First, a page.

Russia moves further along in human trials of a coronavirus vaccine. The country was one of the … [+]
After Brazil was the first emerging market to get a test drive of the Oxford University coronavirus vaccine, its Russia that is the first to complete human trials.
Elena Smolyarchuk, chief researcher for the Russian Center for Clinical Research on Medications at Sechenov University, told TASS newswire on Sunday that human trials for the vaccine had been completed and those test patients will be discharged soon.
“The research has been completed and it proved that the vaccine is safe. The volunteers will be discharged on July 15 and July 20,” Smolyarchuk was quoted as saying in the report.
There was no other information on when this vaccine would enter commercial production.
Russia had allowed clinical trials of two forms of a potential coronavirus vaccine developed by the Gamaleya National Research Center for Epidemiology and Microbiology. The first one was carried out at the Burdenko Military Hospital. The other vaccine was given to test patients at the Sechenov First Moscow State Medical University.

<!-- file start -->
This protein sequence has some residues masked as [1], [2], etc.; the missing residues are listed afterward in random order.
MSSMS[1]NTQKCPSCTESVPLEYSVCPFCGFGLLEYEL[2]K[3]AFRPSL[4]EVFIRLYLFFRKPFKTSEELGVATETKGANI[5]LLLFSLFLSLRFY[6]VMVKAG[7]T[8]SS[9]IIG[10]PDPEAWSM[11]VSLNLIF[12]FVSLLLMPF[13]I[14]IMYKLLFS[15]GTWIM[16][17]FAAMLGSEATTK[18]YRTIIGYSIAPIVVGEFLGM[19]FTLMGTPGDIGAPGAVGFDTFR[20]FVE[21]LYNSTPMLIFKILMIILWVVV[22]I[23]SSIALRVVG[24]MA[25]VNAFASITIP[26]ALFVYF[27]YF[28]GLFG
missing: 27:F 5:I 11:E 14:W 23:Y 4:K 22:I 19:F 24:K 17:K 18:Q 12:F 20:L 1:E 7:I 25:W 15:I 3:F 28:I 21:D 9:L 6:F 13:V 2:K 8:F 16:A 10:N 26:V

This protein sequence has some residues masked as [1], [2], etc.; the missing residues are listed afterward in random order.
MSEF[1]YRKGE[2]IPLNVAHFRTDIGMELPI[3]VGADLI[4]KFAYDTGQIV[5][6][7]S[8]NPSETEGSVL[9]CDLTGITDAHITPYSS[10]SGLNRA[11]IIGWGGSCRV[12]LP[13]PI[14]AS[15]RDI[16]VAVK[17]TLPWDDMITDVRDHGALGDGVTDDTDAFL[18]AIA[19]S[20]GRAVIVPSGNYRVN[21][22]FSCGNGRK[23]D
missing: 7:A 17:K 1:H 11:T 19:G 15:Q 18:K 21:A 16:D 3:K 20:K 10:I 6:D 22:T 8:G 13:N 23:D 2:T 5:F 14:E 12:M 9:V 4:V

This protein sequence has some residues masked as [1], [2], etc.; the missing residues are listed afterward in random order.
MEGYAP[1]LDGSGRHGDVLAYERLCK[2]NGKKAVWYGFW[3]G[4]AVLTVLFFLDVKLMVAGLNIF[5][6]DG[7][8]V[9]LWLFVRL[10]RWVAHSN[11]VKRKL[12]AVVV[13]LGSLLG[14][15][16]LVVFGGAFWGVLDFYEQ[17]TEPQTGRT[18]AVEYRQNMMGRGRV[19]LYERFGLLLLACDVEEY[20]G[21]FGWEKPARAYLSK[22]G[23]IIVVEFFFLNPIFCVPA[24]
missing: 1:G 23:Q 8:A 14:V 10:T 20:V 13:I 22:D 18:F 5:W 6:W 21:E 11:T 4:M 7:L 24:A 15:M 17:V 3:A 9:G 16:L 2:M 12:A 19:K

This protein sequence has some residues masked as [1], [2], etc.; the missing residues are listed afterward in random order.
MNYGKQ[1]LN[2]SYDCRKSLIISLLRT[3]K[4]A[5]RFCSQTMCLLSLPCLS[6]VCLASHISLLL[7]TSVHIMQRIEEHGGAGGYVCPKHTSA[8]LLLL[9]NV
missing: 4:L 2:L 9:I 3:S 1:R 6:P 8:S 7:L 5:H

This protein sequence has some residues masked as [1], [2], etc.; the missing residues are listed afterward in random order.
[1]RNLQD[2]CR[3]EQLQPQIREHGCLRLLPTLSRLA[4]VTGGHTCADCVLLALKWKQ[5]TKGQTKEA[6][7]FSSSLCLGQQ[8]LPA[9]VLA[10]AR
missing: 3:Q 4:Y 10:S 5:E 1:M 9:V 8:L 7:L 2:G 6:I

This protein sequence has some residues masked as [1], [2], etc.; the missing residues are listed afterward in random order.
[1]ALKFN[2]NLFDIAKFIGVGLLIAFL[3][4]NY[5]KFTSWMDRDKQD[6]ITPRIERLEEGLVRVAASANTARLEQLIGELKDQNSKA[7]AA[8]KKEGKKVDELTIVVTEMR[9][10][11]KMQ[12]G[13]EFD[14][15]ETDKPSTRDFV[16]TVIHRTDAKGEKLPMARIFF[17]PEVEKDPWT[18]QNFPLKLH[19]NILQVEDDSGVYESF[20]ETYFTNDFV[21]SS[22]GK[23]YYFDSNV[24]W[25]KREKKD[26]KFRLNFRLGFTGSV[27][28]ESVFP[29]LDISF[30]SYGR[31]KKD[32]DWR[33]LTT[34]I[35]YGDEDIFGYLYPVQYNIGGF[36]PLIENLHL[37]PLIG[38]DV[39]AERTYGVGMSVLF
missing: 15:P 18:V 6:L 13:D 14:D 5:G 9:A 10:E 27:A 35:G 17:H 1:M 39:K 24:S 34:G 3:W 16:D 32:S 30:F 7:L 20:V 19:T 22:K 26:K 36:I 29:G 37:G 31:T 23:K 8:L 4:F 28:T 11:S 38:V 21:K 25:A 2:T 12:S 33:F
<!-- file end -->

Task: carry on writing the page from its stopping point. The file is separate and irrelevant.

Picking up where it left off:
Some 20 people volunteered for the injection.
After given the shot, the volunteers were asked to quarantine in the hospital for 28 days.
Earlier, results of the Covid-19 vaccine tests performed on a group of volunteers in Russia showed that they were developing immunity to the coronavirus, but who what the drug actually is was not discussed in the article.
Russia has reported 719,449 cases of the new SARS coronavirus. Some 11,188 people have died from complications caused by Covid-19, the disease caused by the new SARS.
There are at least 21 vaccines currently under trial worldwide, according to the World Health Organisation. Every country and every lab is taking a different approach to finding the right solution to stop the virus from taking over the world at this point.
Meanwhile, in Moscow this weekend, public health officials lifted the requirements of wearing face masks while outside. Masks and gloves are mandatory when riding public transportation, going to a medical center, or while shopping.